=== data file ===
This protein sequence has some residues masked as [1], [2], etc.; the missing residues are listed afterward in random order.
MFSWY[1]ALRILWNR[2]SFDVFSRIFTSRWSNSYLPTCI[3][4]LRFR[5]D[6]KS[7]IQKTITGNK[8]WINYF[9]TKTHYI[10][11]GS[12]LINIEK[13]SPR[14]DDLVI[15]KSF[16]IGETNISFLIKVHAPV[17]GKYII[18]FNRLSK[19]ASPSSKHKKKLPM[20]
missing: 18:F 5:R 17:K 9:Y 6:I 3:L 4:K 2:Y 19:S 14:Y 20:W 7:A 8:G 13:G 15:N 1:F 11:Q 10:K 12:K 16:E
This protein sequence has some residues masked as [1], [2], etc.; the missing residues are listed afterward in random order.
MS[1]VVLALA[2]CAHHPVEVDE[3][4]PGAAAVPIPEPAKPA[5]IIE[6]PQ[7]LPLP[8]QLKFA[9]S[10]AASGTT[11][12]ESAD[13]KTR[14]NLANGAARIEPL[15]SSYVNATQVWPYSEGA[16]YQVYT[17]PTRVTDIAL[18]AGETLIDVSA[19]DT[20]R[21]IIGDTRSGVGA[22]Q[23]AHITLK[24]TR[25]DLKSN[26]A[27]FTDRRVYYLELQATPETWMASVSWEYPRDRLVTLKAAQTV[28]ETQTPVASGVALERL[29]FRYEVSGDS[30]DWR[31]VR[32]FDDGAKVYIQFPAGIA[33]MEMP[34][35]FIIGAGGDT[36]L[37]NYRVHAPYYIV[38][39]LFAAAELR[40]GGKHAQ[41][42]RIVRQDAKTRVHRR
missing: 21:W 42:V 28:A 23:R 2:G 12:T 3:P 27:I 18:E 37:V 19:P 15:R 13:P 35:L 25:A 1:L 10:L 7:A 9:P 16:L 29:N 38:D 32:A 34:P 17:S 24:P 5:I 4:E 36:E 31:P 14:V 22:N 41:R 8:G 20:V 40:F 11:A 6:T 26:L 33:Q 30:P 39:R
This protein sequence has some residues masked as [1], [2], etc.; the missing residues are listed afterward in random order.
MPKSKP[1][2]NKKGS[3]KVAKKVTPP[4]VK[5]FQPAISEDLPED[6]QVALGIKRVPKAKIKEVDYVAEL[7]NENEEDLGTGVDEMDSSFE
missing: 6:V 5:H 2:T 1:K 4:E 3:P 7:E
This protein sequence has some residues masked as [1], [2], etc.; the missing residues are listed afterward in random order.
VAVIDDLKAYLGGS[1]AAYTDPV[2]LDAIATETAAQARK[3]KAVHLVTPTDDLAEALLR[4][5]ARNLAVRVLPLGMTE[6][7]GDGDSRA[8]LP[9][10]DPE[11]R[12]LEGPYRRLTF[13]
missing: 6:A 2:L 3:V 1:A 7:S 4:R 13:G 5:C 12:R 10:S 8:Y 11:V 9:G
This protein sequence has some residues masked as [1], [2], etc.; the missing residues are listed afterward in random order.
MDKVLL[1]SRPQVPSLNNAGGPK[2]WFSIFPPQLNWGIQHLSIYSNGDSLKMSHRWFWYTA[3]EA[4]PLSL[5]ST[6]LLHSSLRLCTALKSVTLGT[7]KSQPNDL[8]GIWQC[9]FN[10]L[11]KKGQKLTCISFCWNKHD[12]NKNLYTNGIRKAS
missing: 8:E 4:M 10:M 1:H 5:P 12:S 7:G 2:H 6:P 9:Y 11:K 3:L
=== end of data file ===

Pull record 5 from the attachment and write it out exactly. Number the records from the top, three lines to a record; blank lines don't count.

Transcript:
This protein sequence has some residues masked as [1], [2], etc.; the missing residues are listed afterward in random order.
MDKVLL[1]SRPQVPSLNNAGGPK[2]WFSIFPPQLNWGIQHLSIYSNGDSLKMSHRWFWYTA[3]EA[4]PLSL[5]ST[6]LLHSSLRLCTALKSVTLGT[7]KSQPNDL[8]GIWQC[9]FN[10]L[11]KKGQKLTCISFCWNKHD[12]NKNLYTNGIRKAS
missing: 8:E 4:M 10:M 1:H 5:P 12:S 7:G 2:H 6:P 9:Y 11:K 3:L